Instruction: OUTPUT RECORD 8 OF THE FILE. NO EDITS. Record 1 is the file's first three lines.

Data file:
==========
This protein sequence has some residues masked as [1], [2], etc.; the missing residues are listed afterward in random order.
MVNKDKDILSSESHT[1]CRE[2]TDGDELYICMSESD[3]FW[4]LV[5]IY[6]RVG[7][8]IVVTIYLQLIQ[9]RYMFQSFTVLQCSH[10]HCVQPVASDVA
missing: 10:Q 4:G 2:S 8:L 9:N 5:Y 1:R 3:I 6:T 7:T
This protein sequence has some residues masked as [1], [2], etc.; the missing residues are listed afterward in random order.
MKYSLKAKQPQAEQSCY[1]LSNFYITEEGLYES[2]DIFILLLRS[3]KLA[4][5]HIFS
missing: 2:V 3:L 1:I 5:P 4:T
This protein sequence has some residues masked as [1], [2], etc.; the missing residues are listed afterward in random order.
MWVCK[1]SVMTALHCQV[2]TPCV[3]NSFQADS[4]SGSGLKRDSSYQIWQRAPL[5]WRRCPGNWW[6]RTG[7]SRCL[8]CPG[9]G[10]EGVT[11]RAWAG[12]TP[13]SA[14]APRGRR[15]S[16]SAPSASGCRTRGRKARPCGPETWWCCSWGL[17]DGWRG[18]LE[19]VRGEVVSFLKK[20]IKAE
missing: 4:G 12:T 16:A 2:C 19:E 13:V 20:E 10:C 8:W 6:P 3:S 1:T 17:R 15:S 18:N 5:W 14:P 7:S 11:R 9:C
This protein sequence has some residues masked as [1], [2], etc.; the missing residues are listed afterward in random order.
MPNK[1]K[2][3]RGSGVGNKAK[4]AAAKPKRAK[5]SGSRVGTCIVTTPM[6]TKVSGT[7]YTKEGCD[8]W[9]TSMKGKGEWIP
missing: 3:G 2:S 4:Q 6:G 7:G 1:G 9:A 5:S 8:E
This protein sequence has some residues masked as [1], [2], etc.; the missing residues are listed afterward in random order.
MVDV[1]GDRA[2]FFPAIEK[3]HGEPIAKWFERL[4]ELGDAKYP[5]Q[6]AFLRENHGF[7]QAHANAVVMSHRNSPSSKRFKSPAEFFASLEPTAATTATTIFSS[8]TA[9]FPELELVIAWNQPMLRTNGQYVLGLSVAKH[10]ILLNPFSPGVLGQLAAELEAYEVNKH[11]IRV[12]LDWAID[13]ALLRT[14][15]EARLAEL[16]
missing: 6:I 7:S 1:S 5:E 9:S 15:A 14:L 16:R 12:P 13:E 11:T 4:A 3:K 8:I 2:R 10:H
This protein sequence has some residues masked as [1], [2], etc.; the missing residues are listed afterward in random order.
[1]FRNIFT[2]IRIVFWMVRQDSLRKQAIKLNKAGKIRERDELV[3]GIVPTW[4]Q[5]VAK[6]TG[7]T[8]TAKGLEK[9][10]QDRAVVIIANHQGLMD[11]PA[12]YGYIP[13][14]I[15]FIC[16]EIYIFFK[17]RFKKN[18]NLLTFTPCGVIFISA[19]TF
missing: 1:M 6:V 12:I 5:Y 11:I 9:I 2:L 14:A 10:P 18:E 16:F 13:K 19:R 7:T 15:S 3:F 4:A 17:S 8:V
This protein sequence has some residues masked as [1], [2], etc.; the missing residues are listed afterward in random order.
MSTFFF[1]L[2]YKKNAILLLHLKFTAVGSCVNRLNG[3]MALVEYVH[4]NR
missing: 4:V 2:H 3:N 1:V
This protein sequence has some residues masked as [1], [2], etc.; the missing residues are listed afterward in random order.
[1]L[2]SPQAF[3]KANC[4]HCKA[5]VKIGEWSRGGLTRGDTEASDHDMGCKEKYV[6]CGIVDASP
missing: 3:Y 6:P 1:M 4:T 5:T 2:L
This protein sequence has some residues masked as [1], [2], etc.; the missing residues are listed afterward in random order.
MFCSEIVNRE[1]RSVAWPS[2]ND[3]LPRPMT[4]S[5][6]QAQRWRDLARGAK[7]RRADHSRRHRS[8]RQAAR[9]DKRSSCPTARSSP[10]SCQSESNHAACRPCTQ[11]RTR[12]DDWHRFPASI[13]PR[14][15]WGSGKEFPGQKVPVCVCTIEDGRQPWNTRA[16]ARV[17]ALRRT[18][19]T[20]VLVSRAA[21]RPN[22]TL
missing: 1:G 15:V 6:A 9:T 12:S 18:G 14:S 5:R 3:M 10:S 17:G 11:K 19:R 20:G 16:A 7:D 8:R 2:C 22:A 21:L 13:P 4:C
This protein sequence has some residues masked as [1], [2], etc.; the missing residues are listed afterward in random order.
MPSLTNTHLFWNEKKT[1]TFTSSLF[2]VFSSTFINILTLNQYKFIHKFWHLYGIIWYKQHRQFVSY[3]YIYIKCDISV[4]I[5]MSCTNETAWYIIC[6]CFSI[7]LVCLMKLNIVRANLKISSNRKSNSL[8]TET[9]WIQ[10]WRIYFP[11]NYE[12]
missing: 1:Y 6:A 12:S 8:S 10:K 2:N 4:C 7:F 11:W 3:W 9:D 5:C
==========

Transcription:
This protein sequence has some residues masked as [1], [2], etc.; the missing residues are listed afterward in random order.
[1]L[2]SPQAF[3]KANC[4]HCKA[5]VKIGEWSRGGLTRGDTEASDHDMGCKEKYV[6]CGIVDASP
missing: 3:Y 6:P 1:M 4:T 5:T 2:L